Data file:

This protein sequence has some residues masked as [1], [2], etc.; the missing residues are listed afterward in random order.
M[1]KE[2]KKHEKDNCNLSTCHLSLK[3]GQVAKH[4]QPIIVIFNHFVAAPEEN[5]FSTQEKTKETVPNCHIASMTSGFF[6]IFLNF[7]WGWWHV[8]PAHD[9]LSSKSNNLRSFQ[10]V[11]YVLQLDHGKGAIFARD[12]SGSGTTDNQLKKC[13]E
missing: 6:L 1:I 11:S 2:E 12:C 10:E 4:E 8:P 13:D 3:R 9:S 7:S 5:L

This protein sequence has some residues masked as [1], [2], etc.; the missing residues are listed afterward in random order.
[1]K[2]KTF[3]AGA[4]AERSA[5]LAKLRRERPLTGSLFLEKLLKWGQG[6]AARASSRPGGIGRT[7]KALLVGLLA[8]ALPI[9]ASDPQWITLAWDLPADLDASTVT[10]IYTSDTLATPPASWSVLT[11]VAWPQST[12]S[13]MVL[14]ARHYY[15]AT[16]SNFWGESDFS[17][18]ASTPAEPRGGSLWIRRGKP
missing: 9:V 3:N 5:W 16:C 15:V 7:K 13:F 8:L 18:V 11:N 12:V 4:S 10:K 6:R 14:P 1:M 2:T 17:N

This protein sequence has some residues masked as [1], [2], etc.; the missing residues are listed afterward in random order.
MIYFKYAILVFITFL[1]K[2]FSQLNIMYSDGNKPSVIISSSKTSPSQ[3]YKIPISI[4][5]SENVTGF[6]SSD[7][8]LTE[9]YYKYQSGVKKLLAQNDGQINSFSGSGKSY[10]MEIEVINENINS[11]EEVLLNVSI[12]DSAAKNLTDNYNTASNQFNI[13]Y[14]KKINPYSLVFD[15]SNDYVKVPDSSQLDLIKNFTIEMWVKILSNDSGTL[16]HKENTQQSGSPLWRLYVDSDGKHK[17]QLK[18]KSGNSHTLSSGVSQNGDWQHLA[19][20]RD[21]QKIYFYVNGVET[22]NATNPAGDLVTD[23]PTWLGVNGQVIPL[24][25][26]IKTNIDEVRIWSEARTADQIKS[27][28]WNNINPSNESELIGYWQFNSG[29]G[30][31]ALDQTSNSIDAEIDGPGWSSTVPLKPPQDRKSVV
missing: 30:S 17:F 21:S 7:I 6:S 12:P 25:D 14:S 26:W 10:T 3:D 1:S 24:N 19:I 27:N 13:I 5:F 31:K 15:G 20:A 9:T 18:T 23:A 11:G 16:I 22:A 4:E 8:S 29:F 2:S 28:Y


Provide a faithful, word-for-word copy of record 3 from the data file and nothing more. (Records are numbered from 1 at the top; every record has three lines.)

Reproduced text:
This protein sequence has some residues masked as [1], [2], etc.; the missing residues are listed afterward in random order.
MIYFKYAILVFITFL[1]K[2]FSQLNIMYSDGNKPSVIISSSKTSPSQ[3]YKIPISI[4][5]SENVTGF[6]SSD[7][8]LTE[9]YYKYQSGVKKLLAQNDGQINSFSGSGKSY[10]MEIEVINENINS[11]EEVLLNVSI[12]DSAAKNLTDNYNTASNQFNI[13]Y[14]KKINPYSLVFD[15]SNDYVKVPDSSQLDLIKNFTIEMWVKILSNDSGTL[16]HKENTQQSGSPLWRLYVDSDGKHK[17]QLK[18]KSGNSHTLSSGVSQNGDWQHLA[19][20]RD[21]QKIYFYVNGVET[22]NATNPAGDLVTD[23]PTWLGVNGQVIPL[24][25][26]IKTNIDEVRIWSEARTADQIKS[27][28]WNNINPSNESELIGYWQFNSG[29]G[30][31]ALDQTSNSIDAEIDGPGWSSTVPLKPPQDRKSVV
missing: 30:S 17:F 21:S 7:I 6:S 12:P 25:D 14:S 26:W 10:T 3:D 1:S 24:N 19:I 27:N 13:I 5:F 31:K 15:G 20:A 9:T 18:T 23:A 11:G 16:I 22:A 4:E 8:S 29:F 2:S 28:Y